A $10.25 million verdict rendered Monday in the Elliott Williams federal civil rights trial should serve as a “wakeup call” for the Tulsa County Sheriff’s Office and its former sheriff, an attorney for Williams’ estate said.
Williams was naked and paralyzed when he died on the floor in a cell in the Tulsa Jail’s medical unit on Oct. 27, 2011, following a six-day stay. An autopsy report found that Williams died from complications of a broken neck and exhibited signs of dehydration.
Williams arrived at the jail Oct. 21, 2011, following an altercation with Owasso police. According to testimony and court records, Williams suffered a “mental breakdown” stemming from his separation from his wife and his mother’s cancer diagnosis.
Police initially booked Williams into the Owasso Jail but soon transferred him to the county lockup in Tulsa; rather than undergoing the jail’s screening process or a mental health assessment, however, Williams was placed in a holding cell because he had been “acting up,” Glanz previously testified.
A woman who was killed when she was run over by a Tulsa police car last weekend can be seen in newly released dash camera video. The woman is pointing a gun at officers and gunshots are heard, prior to her death.
The video with the best view of the incident was edited prior to release and is slowed at points when Dickson is in frame. A red circle is sometimes drawn around her right hand, which is holding a gun.
In the video, Dickson appears running; she turns her torso toward the approaching police cruiser and points the gun toward the vehicle. The officer in the vehicle drives toward Dickson, who still has the gun in her hand and appears to be yelling as she runs on the sidewalk. Moments after that, the vehicle strikes Dickson, and she can be seen falling and going beneath the hood. The officer, identified as Jonathan Grafton, stops his vehicle.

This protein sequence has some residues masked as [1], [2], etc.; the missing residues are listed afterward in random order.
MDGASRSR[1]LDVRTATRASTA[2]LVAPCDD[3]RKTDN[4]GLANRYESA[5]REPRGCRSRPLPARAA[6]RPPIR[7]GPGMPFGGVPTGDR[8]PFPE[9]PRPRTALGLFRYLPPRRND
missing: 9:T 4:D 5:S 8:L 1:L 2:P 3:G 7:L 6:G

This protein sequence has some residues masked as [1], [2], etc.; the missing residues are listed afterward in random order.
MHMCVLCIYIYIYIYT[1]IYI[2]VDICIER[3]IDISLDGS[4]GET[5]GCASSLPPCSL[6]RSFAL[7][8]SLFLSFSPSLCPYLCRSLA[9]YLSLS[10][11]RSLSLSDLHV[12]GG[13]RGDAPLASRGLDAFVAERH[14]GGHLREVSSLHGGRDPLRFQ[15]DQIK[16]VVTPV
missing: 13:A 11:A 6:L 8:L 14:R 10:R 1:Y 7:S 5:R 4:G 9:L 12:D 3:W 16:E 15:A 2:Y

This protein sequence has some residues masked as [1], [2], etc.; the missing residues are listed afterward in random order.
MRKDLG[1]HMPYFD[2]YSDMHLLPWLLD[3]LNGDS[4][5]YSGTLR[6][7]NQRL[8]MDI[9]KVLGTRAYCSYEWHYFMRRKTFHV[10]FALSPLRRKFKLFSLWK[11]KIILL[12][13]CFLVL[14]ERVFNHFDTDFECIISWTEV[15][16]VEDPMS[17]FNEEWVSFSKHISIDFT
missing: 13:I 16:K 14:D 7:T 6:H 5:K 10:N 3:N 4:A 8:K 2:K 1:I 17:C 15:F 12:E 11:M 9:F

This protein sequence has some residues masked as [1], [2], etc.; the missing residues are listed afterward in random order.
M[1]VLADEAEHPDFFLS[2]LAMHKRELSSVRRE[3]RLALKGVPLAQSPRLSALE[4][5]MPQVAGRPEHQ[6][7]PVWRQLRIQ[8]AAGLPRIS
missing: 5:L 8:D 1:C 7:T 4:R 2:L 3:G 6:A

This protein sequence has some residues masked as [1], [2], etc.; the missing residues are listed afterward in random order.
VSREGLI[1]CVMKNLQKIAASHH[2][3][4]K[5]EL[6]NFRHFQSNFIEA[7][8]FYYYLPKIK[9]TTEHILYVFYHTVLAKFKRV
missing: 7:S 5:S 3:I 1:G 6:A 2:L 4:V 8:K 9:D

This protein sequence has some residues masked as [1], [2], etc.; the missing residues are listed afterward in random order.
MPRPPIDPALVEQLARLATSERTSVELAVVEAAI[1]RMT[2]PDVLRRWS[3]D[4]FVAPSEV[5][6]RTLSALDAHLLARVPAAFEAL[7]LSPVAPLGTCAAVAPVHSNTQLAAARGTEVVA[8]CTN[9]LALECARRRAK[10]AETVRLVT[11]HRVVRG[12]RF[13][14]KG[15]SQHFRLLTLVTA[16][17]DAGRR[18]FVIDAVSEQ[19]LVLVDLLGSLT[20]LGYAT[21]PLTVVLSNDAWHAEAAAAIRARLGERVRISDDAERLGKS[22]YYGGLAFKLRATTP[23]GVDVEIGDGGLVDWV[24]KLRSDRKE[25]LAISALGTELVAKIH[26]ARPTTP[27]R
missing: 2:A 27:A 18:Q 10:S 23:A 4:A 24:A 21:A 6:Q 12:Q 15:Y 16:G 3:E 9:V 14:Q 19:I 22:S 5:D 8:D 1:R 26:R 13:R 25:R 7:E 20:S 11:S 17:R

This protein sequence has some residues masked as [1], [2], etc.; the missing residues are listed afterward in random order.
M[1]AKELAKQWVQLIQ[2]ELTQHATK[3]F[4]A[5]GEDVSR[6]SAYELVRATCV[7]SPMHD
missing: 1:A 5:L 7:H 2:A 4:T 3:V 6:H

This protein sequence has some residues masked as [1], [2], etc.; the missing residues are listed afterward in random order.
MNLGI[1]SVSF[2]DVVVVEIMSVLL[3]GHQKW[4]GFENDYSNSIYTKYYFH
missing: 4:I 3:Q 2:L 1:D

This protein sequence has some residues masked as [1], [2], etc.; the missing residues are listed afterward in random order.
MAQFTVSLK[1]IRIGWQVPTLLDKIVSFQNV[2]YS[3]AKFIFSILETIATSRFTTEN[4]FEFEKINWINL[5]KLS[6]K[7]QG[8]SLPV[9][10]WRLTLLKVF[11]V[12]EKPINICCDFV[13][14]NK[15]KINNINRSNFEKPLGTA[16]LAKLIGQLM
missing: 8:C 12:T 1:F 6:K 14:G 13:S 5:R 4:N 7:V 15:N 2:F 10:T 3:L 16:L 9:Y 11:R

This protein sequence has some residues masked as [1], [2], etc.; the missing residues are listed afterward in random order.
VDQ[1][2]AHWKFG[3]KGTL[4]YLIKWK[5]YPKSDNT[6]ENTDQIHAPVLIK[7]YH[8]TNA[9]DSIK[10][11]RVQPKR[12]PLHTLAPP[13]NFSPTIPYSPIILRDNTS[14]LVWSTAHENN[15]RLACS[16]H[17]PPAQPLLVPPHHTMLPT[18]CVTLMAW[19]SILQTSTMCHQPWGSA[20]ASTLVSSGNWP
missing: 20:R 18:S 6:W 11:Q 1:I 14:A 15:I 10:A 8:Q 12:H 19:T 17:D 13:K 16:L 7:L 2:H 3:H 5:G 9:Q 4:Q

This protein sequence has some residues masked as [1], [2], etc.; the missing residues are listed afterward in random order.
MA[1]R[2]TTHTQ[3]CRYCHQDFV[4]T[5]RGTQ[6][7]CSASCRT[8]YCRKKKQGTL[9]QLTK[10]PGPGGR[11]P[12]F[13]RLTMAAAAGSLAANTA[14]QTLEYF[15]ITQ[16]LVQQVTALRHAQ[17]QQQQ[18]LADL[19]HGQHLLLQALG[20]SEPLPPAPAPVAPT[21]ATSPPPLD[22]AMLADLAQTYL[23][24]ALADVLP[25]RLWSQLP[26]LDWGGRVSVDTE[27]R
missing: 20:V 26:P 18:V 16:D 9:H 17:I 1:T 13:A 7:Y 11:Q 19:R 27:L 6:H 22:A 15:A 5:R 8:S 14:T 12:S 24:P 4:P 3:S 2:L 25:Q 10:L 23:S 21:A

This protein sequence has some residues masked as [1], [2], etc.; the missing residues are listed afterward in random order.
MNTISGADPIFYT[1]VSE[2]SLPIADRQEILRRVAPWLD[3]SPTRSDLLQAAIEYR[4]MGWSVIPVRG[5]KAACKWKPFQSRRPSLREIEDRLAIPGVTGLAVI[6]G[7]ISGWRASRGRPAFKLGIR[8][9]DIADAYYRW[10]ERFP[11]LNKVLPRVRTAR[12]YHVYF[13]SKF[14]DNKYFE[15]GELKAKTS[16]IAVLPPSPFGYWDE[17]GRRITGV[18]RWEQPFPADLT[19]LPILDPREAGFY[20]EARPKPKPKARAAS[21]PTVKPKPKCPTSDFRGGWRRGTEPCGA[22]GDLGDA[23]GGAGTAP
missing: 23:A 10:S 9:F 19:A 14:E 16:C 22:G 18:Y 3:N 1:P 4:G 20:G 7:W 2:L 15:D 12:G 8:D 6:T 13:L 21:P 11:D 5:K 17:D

Grafton, who has been with the Tulsa Police Department for six years, remains on paid administrative leave pending the investigation of his use of deadly force, Officer Leland Ashley said.
The Oklahoma Supreme Court has rejected a proposed rewrite of a ballot question on medical marijuana that was submitted by the state Attorney General’s office.
In a 7-1 ruling on Monday, the state’s highest court rejected the proposed rewrite that supporters of the medical marijuana initiative had argued was intentionally misleading and could confuse people into thinking they were voting to fully legalize marijuana.
Under the ruling, the original ballot language drafted by the marijuana supporters will appear on the ballot. Supporters of medical marijuana gathered enough signatures from registered voters last year to have the proposal appear on the ballot in November 2018.
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